19.Rosenbloom AL, Joe JR, Young RS, Winter WE. Emerging epidemic of type 2 diabetes in youth. Diabetes Care 1999;22:345-54.  Back to cited text no. 19
    
20.Eckel RH, Grundy SM, Zimmet PZ. The metabolic syndrome. Lancet 2005;365:1415-28.  Back to cited text no. 20
    
21.Hubert HB, Feinleib M, McNamara PM, Castelli WP. Obesity as an independent risk factor for cardiovascular disease: A 26-year follow-up of participants in the Framingham Heart Study. Circulation 1983;67:968-77.  Back to cited text no. 21
[PUBMED]    
22.Edo A, Adediran OS. Dyslipidaemia among Nigerian oil workers with type 2 diabetes mellitus West Afr J Med 2011;30:206-9.  Back to cited text no. 22
    
23.Mann E, Vonbank A, Drexel H, Saely CH. Diabetes care among older adults in primary care in Austria- a cross-sectional study. Swiss Med Wkly 2012;142:w13646.  Back to cited text no. 23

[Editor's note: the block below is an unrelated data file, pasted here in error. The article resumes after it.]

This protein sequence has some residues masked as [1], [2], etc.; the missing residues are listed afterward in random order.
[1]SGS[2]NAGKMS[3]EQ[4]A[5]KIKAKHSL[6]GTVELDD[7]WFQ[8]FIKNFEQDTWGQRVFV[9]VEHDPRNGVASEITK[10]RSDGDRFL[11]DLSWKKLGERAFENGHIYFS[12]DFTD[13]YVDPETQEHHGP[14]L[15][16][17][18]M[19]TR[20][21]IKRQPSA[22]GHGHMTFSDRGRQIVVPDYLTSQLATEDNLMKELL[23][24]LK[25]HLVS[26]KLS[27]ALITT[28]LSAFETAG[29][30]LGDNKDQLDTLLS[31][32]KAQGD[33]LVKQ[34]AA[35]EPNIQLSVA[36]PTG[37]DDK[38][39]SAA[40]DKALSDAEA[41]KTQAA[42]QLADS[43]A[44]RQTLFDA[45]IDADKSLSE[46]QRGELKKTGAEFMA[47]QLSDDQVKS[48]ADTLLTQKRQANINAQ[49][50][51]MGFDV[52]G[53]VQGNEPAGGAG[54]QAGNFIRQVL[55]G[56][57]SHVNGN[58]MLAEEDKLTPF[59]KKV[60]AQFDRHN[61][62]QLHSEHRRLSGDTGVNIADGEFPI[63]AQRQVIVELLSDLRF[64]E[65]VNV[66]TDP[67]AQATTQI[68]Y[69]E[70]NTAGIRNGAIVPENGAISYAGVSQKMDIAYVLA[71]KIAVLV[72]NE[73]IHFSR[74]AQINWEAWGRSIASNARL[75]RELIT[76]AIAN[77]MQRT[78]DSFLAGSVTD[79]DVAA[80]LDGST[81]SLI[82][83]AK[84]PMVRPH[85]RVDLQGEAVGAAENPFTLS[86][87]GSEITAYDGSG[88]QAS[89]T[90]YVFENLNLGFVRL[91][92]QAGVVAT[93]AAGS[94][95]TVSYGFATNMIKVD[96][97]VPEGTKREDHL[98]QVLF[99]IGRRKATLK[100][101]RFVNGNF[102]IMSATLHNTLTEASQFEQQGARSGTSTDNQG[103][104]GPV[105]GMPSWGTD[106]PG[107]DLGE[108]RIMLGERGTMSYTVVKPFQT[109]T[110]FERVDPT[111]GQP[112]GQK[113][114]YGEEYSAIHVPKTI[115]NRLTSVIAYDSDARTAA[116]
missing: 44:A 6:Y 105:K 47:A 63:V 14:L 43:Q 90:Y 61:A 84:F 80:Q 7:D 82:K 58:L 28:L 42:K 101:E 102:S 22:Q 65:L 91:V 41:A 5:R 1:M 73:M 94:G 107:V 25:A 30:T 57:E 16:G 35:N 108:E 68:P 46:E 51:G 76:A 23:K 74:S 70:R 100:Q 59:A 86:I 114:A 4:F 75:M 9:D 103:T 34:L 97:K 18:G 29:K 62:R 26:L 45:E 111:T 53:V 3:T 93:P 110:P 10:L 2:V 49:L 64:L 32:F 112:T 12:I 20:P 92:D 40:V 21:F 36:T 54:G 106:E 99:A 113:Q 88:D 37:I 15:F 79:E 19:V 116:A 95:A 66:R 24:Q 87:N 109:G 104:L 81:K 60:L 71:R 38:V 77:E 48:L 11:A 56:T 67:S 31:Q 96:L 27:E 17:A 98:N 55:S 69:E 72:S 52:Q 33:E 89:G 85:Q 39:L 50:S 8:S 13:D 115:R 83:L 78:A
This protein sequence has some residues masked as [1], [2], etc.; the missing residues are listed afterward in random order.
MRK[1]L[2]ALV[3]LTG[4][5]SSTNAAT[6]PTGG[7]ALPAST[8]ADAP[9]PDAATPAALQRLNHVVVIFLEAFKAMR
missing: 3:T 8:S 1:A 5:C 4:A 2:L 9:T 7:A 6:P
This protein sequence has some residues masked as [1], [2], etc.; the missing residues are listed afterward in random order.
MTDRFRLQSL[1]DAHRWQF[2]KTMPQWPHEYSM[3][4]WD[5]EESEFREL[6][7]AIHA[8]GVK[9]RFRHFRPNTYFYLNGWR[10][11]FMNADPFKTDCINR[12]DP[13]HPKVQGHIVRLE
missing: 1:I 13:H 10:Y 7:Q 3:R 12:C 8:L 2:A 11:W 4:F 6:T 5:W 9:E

Figures

  [Figure 1]
 
 
    Tables

  [Table 1], [Table 2]


This article has been cited by
1 Clinical profile of elderly patients (over 90 years) with type 2 diabetes seen at a diabetes centre in South India
Viswanathan Mohan,Ranjit Mohan Anjana,Unnikrishnan Ranjit,Pokal Prasanna Kumar Gupta,Philips Routray,SARAVANAN JEBARANI,Ulagamathesan Venkatesan,Ganesan Uma Sankari,Kumaradas Gini Venisha,Rajendran Ashok Kumar,Thangarajan Rahulashankiruthiyayan,Rajendra Pradeepa,C.S. Shanthi Rani
Diabetes Technology & Therapeutics. 2019;
[Pubmed] | [DOI]



 

Top
 
 
  Search
 
Similar in PUBMED
   Search Pubmed for
   Search in Google Scholar for
 Related articles
Access Statistics
Email Alert *
Add to My List *
* Registration required (free)

 
  In this article
Abstract
Introduction
Subjects and methods
Results
Discussion
References
Article Figures
Article Tables

 Article Access Statistics
    Viewed2012    
    Printed45    
    Emailed2    
    PDF Downloaded184    
    Comments [Add]    
    Cited by others 1    

Recommend this journal


[TAG2]
[TAG3]
[TAG4]